Siam (Thailand) Rivers and Morphology

By | December 17, 2021

Exploration. – Marco Polo during his return journey touched the eastern beaches of the Malacca Peninsula (Locac), subjected to Siam: but his news about it is scarce and uncertain. Ludovico de Varthema also gives some information on Siam in his Itinerary when he speaks of the cities of Tenasserim and Malacca, which he had visited. The first Europeans who had relations with the kingdom of Siam were the Portuguese, who sent an embassy to Ayudhya after the conquest of Malacca (1511). Duarte Fernandez, head of the embassy, ​​was received with much benevolence at the Siamese court, and returned to Malacca with rich gifts for his king. A second embassy was sent shortly thereafter under the orders of Antonio de Miranda and Duarte Coelho, who sailed around the Malay Peninsula to Trengganu and from there reached Ayudhya with an arduous and painful journey on land.

Towards the middle of the century XVI Siam was visited by Fernão Mendes Pinto, known above all for being among the first Europeans to enter Japan. At the beginning of the century XVII also the Dutch began their trade with Siam, followed shortly thereafter by the English. But notable progress in the knowledge of that country was made only when French Catholic missionaries (1662) entered from Mergui, through Tenasserim, who were followed by embassies sent by Louis XIV (of the first, which left Brest in 1685, was part of the ‘Abbot De Choisy, who then wrote an interesting Journal du voyage de Siam ; the second, sent a few years later, was directed by S. de La Loubère, who published a valuable report in 1691). For Thailand 2016, please check softwareleverage.org.

Rivers and morphology– Northern Siam to the North. of the 18th parallel is a mountainous region, covered by large forests, formed by a bundle of folded chains consisting of granite, limestone, sandstone and clayey schists and directed from N. to S., which reach at heights above 2500 m. (Doi Intanon, 2577 m.), Chains between which the valleys of the Menam spring branches open (from west to east: Menam Ping or Me Ping, Menam Wang, Menam Yom, Menam Nan). These valleys are sometimes reduced to narrow wild ravines, sometimes they open into large and fertile basins, such as that of Chiengmai, 600-800 m high. Gorges usually correspond to areas where rivers have been forced to cut more resistant rocks. The mountains rise steeply on the valley floor, but often a hilly area with fans and fluvial terraces precedes them. The culminating areas occur where dome-shaped (in granite) or tabular (in sandstone and clayey schist), where harsh and acute (in limestone). Karst phenomena and forms are widespread in the limestone areas.

The mountainous region of northern Siam continues towards the border with Burma with a series of chains (Tenasserim Mountains) also directed from north to south and formed by a nucleus of granite rocks on which metamorphic schists, quartzites and anthracolytic limestones rest . These chains rise up to over 1800m. and on the Siamese side north of the 16th parallel they are cut by the valleys of some tributaries of the Menam, and to the south by those of the Meklong and its tributaries; then they continue in the Malay Peninsula (here they are mainly formed by crystalline schists), of which about 70,000 sq km belong to Siam. The Tenasserim Mountains have deep furrows, used by communication routes, such as the Three Pagodas Pass (Bhra Chedi Sam Ong: 220 m.), Important for communications between central Siam and Moulmein, the Kao Maun Pass (230 m.), for those between Siam and the coast of Tenasserim, and the groove of the Isthmus of Kra. This is 100 km wide. and 76 m high, and it was planned to cut it with a navigable canal; but the project is severely hampered by the British, because its execution would take away much of its importance in Singapore. In the peninsula the flat coastal selvedge is very limited, especially on the Indian Ocean, where the coast, very articulated and accompanied by a swarm of islands, is often high and rocky and seems to have been subjected to recent submersion movements. because its execution would take away much of its importance in Singapore. In the peninsula the flat coastal selvedge is very limited, especially on the Indian Ocean, where the coast, very articulated and accompanied by a swarm of islands, is often high and rocky and seems to have been subjected to recent submersion movements. because its execution would take away much of its importance in Singapore. In the peninsula the flat coastal selvedge is very limited, especially on the Indian Ocean, where the coast, very articulated and accompanied by a swarm of islands, is often high and rocky and seems to have been subjected to recent submersion movements.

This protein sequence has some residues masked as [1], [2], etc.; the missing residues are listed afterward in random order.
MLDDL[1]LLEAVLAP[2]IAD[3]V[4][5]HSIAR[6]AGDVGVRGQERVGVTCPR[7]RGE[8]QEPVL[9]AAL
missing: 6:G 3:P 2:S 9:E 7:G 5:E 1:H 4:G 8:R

Central Siam, the most important section of the country both from a historical and anthropic point of view, as well as from an economic point of view, is formed by a large fertile lowland crossed by the middle and lower Menam and by numerous tributaries, which have covered it with the their floods (fine sands and clays). The southernmost part of the lowland is constituted by the great delta of the Menam, which begins at 200 km. from the mouth of the river. In the plain, which rises slowly towards the north, here and there rise isolated limestone hills. A series of reliefs covered by forests, including the Dang Praya Yen Mountains, separate the Menam lowland from the Korat plateau, which forms eastern Siam and which is divided by Cambodia, to the south, by the chain called Pnom Dang Rek, high on 1000 m. The plateau, formed by limestone and red sandstone tectonically little disturbed, from which crystalline schists and granite emerge here and there, it is 200-300 m high. and covered by lateral and saline soils that are not very fertile; in it open the valleys of Nam Mun and Nam Si (Mekong), which are instead fertile and well populated.

Siam (Thailand) Rivers